Sjogren’s Syndrome

What is Sjogren's syndrome?

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Sjogren’s syndrome is an autoimmune disorder concentrated in the lacrimal and salivary glands. Lacrimal glands help create tears, and salivary glands help create saliva. These glands keep the eyes and mouth moist. Sjogren’s syndrome prevents the body from producing adequate moisture, usually resulting in dry mouth and eyes.

If someone only has Sjogren’s syndrome, without any accompanying autoimmune diseases, then that person has primary Sjogren’s syndrome. Secondary Sjogren’s syndrome means that someone has Sjogren’s syndrome in addition to other autoimmune diseases. Sjogren’s syndrome can present with other autoimmune diseases, like lupus and rheumatoid arthritis.

What causes Sjogren's syndrome?

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The immune system exists to ward off infection. An autoimmune disorder occurs when the immune system begins to attack the body as though it were a foreign infectant. Sjogren’s syndrome is an autoimmune disease that targets the lacrimal and salivary glands. There is no specific cause of Sjogren’s syndrome. Certain genes can increase someone’s chance of developing Sjogren’s syndrome. However, those genes also need an infection to trigger the actual development of Sjogren’s syndrome. That trigger usually comes in the form of an infection from a specific bacteria strain or virus.

What are symptoms of Sjogren's syndrome?

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The most identifiable and prevalent symptoms of Sjogren’s syndrome are dry mouth and dry eyes.

  • Dry mouth. Some people describe this symptom as a cotton-like feeling in the mouth. It might also be difficult to speak or swallow.
  • Dry eyes. The eyes might itch, burn, or feel gritty, as though there are particles of dirt or sand in them.

Although dry mouth and dry eyes are the main symptoms of Sjogren’s syndrome, this autoimmune disease can actually impact the entire body. Other symptoms of Sjogren’s syndrome include:

  • Swollen salivary glands (specifically behind the jaw and in front of the ears)
  • Vaginal dryness
  • Rashes
  • Fatigue
  • Joint pain, stiffness, and swelling
  • Dry skin
  • Chronic dry cough

Sjogren’s syndrome can also affect other parts of the body, causing pain or inflammation in the:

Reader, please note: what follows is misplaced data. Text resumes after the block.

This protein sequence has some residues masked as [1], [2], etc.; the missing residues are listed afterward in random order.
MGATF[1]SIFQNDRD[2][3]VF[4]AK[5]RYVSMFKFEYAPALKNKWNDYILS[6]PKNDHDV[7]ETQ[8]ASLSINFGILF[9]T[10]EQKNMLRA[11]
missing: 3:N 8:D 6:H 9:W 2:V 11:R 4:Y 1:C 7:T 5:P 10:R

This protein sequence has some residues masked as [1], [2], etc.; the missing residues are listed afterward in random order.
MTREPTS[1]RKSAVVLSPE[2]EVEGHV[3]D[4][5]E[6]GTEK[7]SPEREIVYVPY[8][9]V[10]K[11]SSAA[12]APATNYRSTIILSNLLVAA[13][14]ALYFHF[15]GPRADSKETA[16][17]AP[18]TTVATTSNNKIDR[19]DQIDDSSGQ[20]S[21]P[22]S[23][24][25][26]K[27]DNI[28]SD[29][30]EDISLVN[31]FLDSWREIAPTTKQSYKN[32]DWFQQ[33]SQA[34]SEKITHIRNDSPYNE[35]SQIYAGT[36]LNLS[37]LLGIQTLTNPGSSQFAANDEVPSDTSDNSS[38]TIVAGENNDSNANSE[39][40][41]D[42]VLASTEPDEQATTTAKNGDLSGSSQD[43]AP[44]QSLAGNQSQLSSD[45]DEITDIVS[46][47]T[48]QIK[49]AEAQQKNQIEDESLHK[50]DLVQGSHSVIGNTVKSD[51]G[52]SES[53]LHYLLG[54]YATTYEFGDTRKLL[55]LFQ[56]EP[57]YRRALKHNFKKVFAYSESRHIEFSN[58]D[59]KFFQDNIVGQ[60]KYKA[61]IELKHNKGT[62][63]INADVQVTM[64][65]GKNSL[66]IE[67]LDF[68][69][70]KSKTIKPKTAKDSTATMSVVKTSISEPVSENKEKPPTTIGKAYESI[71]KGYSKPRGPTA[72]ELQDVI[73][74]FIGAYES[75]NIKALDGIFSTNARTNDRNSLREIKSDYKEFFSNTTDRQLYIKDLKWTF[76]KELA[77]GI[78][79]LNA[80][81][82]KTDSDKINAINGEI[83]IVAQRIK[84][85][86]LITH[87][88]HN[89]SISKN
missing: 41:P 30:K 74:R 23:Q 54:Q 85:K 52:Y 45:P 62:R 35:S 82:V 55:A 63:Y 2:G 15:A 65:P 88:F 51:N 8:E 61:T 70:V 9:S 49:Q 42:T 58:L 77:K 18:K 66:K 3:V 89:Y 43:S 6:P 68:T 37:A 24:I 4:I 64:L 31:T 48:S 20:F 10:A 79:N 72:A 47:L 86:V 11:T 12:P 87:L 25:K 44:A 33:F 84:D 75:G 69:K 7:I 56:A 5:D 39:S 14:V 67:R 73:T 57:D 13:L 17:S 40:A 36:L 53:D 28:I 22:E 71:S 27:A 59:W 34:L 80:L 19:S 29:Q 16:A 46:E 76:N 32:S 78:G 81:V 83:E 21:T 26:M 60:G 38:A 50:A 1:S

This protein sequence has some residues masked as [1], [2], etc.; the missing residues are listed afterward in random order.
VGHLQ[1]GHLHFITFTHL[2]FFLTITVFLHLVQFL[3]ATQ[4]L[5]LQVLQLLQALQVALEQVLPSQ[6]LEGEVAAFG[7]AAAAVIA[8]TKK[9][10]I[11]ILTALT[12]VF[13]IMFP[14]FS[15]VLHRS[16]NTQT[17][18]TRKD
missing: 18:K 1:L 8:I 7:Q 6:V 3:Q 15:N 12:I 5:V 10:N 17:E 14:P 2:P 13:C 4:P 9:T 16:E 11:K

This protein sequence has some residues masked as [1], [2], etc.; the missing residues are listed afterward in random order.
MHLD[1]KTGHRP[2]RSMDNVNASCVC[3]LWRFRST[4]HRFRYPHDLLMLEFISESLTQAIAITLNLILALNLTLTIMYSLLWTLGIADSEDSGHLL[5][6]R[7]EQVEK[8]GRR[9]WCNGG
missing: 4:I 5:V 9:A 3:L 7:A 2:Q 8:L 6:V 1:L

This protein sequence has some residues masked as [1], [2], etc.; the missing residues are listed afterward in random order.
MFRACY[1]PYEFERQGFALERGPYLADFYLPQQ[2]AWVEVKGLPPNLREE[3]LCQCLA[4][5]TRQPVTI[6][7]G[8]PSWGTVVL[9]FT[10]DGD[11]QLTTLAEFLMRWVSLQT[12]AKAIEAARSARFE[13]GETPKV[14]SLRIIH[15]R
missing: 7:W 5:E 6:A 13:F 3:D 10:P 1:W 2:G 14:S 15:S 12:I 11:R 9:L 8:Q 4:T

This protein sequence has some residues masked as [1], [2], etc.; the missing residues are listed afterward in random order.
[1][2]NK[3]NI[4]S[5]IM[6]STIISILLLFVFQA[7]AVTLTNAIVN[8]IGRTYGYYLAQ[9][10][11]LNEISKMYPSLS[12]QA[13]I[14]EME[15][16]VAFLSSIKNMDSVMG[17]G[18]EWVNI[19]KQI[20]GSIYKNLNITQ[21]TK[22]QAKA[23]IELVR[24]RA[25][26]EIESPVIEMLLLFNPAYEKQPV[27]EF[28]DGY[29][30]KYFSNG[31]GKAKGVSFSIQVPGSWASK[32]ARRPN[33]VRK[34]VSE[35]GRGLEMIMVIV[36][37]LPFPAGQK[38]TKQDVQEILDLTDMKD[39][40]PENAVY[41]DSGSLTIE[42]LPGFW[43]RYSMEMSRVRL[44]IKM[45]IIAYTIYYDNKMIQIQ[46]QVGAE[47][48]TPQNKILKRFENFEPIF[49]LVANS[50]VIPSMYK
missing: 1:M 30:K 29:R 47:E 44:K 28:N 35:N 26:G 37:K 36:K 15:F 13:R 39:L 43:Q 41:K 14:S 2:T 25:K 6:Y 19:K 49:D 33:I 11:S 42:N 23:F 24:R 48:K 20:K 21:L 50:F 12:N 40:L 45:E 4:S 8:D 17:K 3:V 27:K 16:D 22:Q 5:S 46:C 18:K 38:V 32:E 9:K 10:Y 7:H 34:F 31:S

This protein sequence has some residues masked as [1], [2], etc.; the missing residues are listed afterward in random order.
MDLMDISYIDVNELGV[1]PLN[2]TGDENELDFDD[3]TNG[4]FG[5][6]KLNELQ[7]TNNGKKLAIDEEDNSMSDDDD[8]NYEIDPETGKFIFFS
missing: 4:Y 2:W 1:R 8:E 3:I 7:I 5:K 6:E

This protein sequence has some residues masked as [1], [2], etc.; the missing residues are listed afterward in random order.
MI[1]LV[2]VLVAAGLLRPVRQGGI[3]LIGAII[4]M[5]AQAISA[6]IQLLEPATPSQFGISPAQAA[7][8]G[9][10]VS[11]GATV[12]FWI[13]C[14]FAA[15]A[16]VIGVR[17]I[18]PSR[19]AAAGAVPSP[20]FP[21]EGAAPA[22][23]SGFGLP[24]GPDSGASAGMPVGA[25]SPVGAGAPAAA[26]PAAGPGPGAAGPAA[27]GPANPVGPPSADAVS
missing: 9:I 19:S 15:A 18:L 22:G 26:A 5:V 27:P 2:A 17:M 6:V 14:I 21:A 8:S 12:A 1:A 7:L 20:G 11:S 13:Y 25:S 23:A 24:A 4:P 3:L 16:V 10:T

• Lungs
  • Kidneys
  • Nerves
  • Joints
  • Liver
  • Skin
  • Thyroid
  • Lymph nodes

Are there complications associated with Sjogren's syndrome?

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As a result of certain Sjogren’s syndrome symptoms, people with the condition are at risk of also developing:

  • Vision problems. Dryness in the eyes can cause blurred vision, light sensitivity, and corneal damage.
  • Yeast infections. Sjogren’s syndrome increases the risk of oral thrush, which is a yeast infection that occurs in the mouth.
  • Dental cavities. Saliva is essential in protecting teeth from cavity-causing bacteria. Dry mouth from Sjogren’s syndrome can increase cavities.
  • Lymphoma. Sjogren’s syndrome can increase risk of developing cancer of the lymph nodes.

Are there any risk factors or groups for Sjogren's syndrome?

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Because the exact cause of Sjogren’s syndrome is unknown, there are limited known risk factors for the autoimmune disease.

  • Sex. Women account for 9 out of 10 every ten people who have Sjogren’s syndrome, so women have a much higher risk of developing the condition.
  • Age. People over the age of 40 are more likely to develop Sjogren’s syndrome.
  • Rheumatic disease. Autoimmune diseases like lupus and rheumatoid arthritis are associated with Sjogren’s syndrome.

How is Sjogren's syndrome diagnosed?

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The symptoms of Sjogren’s syndrome can overlap with other potential diagnoses. A doctor will likely run several different diagnostic tests to parse through which disease best fits the symptoms.

After a review of the patient’s medical history and a physical exam, a doctor will usually conduct blood tests to see if the patient has antibodies specific to Sjogren’s syndrome.

Additionally, a lip biopsy and eye exam test for salivary gland production and eye moisture. A sialogram, or x-ray imaging of the salivary glands, is another step of the Sjogren’s syndrome diagnostic process.

Some supplements and medications have side effects that are similar to symptoms of Sjogren’s syndrome. A doctor might review medications when trying to form a diagnosis.

How is Sjogren's syndrome treated?